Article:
They also find difficulties in front vision while riding cruisers because cruisers generally have low seating positions and negative slope towards the headlight. A rider may reduce the size of a blind spot or eliminate it completely by turning his head in the direction of the obstruction. This allows him to see better around the obstruction and allows for better depth perception.
Effect of Helmet Design
It is but obvious that helmet reduces the side vision angle by restricting the driver’s vision. Without helmet, our eyes can catch the moving parts within 180 degrees – on both the sides and we can grab our attention to those moving objects by turning our eyes along with our head. But when we wear helmets, this angle reduces to 150 or 160 degree and it becomes difficult to gauge movements beyond these angles. So with helmets it becomes essential to use rear view mirrors and turning our head from side to side constantly.
Effect of Other Automobile Design Factors
Other design factors may prevent a manufacturer from maximizing visibility. These include safety, as narrower headlights cannot provide better visibility at night. In the case of sport bikes, aerodynamics don’t allow the designer to create bikes without fairing. The slope given to windshield is to reduce the drag; it also forms another limitation for designers. Areas covered by rear view mirrors are affected by their sizes and shapes. Rear view mirrors have to provide sufficient rear visibility along with good aesthetics.
Testing of Visibility
The vehicles are driven into the darkened lab and lights are mounted in a dummy rider’s eye position which is being used to project shadows on to a screen which is surrounded the vehicle in front, rear as well as bottom. The grid on the screen should be marked with a scale so that the edges of the shadow could be measured in terms of their distance from the rider’s eyes.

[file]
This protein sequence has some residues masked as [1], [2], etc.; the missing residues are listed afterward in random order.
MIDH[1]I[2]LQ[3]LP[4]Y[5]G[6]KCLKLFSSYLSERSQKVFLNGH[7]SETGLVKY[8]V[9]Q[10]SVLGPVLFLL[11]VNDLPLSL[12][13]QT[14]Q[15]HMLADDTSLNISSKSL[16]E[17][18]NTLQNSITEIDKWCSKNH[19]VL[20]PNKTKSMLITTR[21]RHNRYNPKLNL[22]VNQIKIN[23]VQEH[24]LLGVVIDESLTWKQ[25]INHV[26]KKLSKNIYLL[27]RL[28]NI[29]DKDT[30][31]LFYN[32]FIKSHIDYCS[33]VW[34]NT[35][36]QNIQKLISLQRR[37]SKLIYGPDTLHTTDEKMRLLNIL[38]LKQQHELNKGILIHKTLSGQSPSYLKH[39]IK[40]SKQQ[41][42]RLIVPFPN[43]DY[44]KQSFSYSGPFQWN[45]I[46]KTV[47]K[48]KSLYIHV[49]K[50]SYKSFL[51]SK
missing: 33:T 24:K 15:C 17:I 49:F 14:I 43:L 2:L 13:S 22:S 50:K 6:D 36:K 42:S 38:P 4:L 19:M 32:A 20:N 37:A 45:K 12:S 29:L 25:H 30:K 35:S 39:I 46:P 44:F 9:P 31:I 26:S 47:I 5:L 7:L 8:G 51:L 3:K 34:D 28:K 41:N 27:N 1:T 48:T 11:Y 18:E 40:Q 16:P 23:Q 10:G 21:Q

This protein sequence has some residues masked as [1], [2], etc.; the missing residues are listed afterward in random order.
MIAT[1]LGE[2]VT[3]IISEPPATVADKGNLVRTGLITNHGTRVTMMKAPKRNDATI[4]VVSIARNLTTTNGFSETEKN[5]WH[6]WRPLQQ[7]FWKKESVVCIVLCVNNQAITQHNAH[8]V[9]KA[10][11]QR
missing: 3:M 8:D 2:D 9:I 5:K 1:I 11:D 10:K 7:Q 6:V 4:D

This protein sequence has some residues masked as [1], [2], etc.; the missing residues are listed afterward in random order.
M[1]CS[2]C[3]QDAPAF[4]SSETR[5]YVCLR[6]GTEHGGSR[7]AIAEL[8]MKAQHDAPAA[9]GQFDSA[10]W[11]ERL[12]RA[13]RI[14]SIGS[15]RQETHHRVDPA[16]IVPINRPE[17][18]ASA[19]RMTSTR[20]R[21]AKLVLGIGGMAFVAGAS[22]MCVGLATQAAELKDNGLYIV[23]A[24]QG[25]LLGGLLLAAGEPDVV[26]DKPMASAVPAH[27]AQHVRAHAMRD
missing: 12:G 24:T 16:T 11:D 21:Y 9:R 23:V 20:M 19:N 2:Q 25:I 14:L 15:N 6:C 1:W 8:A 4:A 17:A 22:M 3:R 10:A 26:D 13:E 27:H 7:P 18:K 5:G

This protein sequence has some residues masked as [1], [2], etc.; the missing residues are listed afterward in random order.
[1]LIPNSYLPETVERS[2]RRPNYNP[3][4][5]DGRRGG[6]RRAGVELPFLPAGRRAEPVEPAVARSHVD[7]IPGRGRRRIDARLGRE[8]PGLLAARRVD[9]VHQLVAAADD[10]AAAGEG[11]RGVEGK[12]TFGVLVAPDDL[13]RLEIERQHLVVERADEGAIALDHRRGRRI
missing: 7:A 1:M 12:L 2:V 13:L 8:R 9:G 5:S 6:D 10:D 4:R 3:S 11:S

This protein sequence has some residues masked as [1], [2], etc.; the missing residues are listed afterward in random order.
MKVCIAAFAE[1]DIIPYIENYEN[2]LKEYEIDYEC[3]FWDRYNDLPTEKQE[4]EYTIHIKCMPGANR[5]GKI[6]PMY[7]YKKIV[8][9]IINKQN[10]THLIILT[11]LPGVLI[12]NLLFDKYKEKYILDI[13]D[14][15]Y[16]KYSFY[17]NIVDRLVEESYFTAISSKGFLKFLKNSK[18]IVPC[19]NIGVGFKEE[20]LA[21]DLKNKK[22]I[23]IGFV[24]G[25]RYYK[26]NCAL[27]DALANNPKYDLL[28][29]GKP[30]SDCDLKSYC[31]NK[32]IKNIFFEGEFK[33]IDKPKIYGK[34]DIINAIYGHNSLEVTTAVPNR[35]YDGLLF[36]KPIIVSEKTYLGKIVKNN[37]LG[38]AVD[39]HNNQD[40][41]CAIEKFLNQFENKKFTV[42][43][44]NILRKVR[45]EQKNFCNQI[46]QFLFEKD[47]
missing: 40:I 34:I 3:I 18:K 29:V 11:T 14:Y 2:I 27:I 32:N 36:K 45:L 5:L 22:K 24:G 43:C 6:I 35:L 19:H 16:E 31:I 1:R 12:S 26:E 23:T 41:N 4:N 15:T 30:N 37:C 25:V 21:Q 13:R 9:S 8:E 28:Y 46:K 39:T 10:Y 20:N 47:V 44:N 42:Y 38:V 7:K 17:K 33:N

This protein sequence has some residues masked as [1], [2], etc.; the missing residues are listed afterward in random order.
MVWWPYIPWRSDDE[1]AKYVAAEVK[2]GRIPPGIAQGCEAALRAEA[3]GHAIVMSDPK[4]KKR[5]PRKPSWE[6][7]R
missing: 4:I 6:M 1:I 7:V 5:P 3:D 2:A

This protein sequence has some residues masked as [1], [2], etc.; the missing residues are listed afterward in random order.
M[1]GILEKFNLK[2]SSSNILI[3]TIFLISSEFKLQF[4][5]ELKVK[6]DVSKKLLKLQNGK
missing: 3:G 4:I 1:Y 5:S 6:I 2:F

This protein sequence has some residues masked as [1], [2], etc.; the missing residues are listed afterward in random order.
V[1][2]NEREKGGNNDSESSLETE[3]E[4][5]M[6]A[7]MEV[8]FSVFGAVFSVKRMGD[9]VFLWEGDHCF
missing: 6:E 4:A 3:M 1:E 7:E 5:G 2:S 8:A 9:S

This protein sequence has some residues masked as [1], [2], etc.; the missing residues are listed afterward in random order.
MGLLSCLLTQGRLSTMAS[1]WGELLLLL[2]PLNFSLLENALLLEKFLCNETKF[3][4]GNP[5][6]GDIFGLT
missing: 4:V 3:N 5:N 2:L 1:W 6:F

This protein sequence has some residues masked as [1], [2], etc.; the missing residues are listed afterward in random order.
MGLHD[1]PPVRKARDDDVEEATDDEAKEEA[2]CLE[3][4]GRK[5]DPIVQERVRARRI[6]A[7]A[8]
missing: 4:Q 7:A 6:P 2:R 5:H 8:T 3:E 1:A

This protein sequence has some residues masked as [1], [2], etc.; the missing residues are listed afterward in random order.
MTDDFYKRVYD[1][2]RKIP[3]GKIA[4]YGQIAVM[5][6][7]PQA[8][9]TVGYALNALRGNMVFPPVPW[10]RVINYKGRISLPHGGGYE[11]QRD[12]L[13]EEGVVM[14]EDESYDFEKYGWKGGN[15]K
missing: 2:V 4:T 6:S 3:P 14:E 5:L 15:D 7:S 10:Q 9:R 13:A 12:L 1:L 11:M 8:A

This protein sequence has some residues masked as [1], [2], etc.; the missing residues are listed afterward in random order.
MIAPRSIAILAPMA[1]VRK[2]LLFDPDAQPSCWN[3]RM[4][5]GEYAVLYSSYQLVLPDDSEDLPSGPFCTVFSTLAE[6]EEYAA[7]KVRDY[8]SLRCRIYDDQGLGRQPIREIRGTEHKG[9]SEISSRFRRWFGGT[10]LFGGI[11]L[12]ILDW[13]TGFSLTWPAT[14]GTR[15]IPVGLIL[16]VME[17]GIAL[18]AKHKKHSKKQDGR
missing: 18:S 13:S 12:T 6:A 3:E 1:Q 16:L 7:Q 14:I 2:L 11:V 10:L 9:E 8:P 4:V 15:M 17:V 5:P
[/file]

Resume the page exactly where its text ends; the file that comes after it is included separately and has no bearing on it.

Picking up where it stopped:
Firstly, a single bulb is used to project the shadow of blind spots on to the screen. Then, the coordinates of the upper and lower corners are measured to enable the area of vision obscured by the parts to be calculated. Then dummy’s head could be changed to one which had both left and right ‘eyes’ (bulbs) so that binocular vision and parts thickness could be assessed.
The edge of each part is measured using one bulb, then the other. In this way, we ensured that only the proportion of the part which is obscured to both eyes is measured. After measuring the areas on screen, designers try to minimize them, especially in sport bikes as they are dealing with very high speeds and rider’s don’t get time to control the bike.
Rider Visibility Issues – Few Tips of Improvement
- Vehicle seat height should be appropriate for you. If not, you can get it adjusted.
- Intersect both the rear view mirrors. A single object should appear in both the mirrors.
- If you are riding in city, keep the rear view mirrors little outward going opposite to each other. This will improve your visibility in rear quarter blind spots and helps at the time of turning.
- Never remove any of the rear view mirror.
- Try to accommodate your baggage within the width of the seat or maximum up to the width of bike.
- Avoid extra fairing for aesthetics.
- Choose proper helmet with a wider shield. This will give you a larger view while riding.
- Improve your judgement about obstacles covered in blind spots if using big bikes with fairings.
We, generally, ignore or don’t feel the importance of visibility because it’s easier to develop visibility skills with two wheelers than cars. In fact, many people remove rear view mirrors from their motorcycles. However, root cause of a lot of accidents on the roads is ‘lack of visibility’!